Adata SC660H review
Lighter than its rivals and a fraction of the price of other 3D-NAND equipped drives, Adata offers incredible value for money
Adata has been around since the turn of the millennium, but in the last couple of years has begun making in-roads to the UK market. What's quite noticeable about this offering is that it's incredibly lightweight.
With 3D-NAND, the conventions of traditional form factors cease to apply and whilst many manufacturers weigh down their devices in order to give some sense of continuity, this one, clocking in at just over 70g (about the weight of two bags of crisps) can disappear into an overnight bag without a second thought, and yet the build quality is very high. It's about half the weight of rivals.
The plastic base feels a little cheaper, but it is certainly strong enough to support its own weight, and dropping it from a height leaves no impact mark. The sandblasted metal top looks great.
But all of this is incidental without performance. Thankfully, 3D-NAND is far better at creating performance with lower power consumption. This device is capable of supporting USB 3.1, but uses a USB-B Superfast interface, which means you won't get the same benefits as a USB-C connection. It calls this "USB 3.1 Ready" but in reality, it's an almost meaningless option.
What we actually get is a very impressive 409.1MB/sec sequential write speed. The read speed is much slower at 158.5MB/sec, far slower than the manufacturer's 430MB/sec claim, but we've tested the disk and it passed all the diagnostics, so we can only assume its our testing environment it doesn't like.
Random reads and writes are far more in the range we'd expect - 151.8MB/sec read using the Q8T8 test, down to 143.9MB/sec read using Q32T1.
The more exhausting but revealing Q1T1 shows 18.3MB/sec Read and 37.04MB/sec Write.All of which tells us what we really need to know - this is a great drive for your travel bag. Light, cool (it didn't get above 38 degrees during our tests, and that's way lower than we're used to) and though not super rugged, it will cope.
The speeds aren't designed for transferring massive chunks of data on a regular basis, but for everyday use it's more than adequate and it'll play a 4K video without flinching.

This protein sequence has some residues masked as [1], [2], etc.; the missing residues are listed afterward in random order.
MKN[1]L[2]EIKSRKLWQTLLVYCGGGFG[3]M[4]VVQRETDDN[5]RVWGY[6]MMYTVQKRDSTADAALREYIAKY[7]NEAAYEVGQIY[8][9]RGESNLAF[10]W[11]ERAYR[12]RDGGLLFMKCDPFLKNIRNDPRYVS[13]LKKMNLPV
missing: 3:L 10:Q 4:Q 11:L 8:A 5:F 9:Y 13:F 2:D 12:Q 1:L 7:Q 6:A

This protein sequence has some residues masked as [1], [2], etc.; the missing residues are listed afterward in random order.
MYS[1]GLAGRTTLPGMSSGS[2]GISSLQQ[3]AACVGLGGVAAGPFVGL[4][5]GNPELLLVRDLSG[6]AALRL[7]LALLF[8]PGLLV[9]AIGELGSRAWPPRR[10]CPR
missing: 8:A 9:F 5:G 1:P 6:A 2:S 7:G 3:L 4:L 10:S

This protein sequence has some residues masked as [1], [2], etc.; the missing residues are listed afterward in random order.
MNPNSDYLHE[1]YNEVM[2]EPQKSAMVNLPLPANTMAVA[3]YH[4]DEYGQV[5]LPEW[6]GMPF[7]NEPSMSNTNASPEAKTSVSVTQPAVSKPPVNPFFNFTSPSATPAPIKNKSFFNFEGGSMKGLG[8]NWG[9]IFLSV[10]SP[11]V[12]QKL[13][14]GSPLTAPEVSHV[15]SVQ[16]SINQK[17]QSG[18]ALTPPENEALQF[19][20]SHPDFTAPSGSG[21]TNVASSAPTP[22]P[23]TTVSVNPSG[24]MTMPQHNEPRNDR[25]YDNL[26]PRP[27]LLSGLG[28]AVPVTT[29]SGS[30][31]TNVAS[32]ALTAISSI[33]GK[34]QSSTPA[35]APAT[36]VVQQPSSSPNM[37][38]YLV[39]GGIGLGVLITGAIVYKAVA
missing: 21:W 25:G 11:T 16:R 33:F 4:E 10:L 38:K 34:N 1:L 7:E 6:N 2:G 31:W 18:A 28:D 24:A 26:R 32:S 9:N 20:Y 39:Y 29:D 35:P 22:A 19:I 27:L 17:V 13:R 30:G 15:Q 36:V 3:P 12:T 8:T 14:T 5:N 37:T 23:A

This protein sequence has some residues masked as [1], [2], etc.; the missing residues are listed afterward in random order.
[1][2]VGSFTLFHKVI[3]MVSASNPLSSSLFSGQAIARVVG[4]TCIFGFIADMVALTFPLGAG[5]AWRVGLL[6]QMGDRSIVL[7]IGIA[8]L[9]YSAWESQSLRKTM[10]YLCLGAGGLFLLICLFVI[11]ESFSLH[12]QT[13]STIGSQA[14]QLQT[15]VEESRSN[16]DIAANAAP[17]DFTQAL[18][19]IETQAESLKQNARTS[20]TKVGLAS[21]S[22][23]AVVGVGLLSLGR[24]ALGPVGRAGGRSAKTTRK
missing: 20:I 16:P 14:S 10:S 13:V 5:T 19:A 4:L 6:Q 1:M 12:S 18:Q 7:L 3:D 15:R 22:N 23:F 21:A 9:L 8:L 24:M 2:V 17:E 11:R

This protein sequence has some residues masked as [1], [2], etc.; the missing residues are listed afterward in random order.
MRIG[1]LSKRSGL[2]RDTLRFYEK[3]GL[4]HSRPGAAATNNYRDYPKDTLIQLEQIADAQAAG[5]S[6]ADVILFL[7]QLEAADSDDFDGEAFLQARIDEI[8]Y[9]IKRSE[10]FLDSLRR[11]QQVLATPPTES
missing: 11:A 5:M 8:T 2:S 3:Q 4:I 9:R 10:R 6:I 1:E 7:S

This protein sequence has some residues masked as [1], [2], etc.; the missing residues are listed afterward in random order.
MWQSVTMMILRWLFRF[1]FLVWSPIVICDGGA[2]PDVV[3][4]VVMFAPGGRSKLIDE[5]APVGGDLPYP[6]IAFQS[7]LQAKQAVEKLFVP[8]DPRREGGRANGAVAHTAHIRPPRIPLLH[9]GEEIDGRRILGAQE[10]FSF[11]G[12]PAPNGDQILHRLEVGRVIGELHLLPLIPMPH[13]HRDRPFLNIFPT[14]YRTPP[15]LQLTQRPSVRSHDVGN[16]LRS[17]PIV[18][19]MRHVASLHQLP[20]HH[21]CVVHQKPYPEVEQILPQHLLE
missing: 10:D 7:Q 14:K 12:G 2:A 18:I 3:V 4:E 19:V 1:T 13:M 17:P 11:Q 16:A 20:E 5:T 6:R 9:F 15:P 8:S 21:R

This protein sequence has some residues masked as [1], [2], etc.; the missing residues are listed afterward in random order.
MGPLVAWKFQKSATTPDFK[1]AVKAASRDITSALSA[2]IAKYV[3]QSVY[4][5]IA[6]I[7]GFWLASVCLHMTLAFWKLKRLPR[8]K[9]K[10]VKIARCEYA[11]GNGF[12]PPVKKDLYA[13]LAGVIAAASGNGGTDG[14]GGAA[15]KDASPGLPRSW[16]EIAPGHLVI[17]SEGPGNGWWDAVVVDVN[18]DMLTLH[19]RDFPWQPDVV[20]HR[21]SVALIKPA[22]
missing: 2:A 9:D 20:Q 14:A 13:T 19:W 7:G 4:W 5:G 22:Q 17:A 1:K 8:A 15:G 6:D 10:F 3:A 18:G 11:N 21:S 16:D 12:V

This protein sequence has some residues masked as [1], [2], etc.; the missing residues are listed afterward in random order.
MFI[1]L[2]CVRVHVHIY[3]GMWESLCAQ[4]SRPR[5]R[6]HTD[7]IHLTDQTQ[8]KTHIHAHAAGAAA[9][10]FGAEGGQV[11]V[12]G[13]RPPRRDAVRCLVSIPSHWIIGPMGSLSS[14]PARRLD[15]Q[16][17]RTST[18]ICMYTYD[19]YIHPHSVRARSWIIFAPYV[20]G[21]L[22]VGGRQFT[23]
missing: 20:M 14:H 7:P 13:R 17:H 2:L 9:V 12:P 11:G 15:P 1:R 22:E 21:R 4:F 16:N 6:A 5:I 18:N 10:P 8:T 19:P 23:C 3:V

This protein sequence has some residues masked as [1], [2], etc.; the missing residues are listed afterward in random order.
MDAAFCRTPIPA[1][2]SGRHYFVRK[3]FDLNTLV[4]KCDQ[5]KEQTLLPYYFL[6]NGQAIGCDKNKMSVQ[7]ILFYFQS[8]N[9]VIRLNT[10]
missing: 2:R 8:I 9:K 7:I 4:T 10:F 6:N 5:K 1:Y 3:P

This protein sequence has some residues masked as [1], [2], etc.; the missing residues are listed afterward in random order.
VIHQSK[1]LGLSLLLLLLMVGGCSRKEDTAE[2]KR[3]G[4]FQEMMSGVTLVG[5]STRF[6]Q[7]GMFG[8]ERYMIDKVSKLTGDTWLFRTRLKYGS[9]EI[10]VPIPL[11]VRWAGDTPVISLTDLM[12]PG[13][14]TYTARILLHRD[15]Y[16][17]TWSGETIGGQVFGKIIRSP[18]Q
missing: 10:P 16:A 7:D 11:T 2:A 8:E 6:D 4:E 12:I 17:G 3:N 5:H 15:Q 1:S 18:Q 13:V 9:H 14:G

As with most manufacturers, Adata offers its own software for back-up, but unusually, it also offers a facility to clone Windows to the drive and boot from there. While this is more suited to memory sticks, it's certainly a unique selling point.
It's essentially an "entry level travel solid state drive". Far faster and more robust than a spindle disk drive, but we can't help feeling that there are already 256GB flash drives that will do the same job for similar money and a fraction of the size, so this category will likely be obsolete soon.
One of the lightest drives we’ve seen in this form factor, but with so many memory sticks of the same capacity now, the performance offered doesn’t justify carrying a full sized device. That said, if you want to, you can do far worse than this one.
256GB, 512GB Weight: 73g Thickness:9.6mm Size: 2.5in form factor Materials: Metal top, plastic Base Interface: USB 3.1 gen 1 Warranty: 3 years.
The IT Pro guide to Windows 10 migration
Everything you need to know for a successful transitionDownload now
Managing security risk and compliance in a challenging landscape
How key technology partners grow with your organisationDownload now
Software-defined storage for dummies
Control storage costs, eliminate storage bottlenecks and solve storage management challengesDownload now
6 best practices for escaping ransomware
A complete guide to tackling ransomware attacksDownload now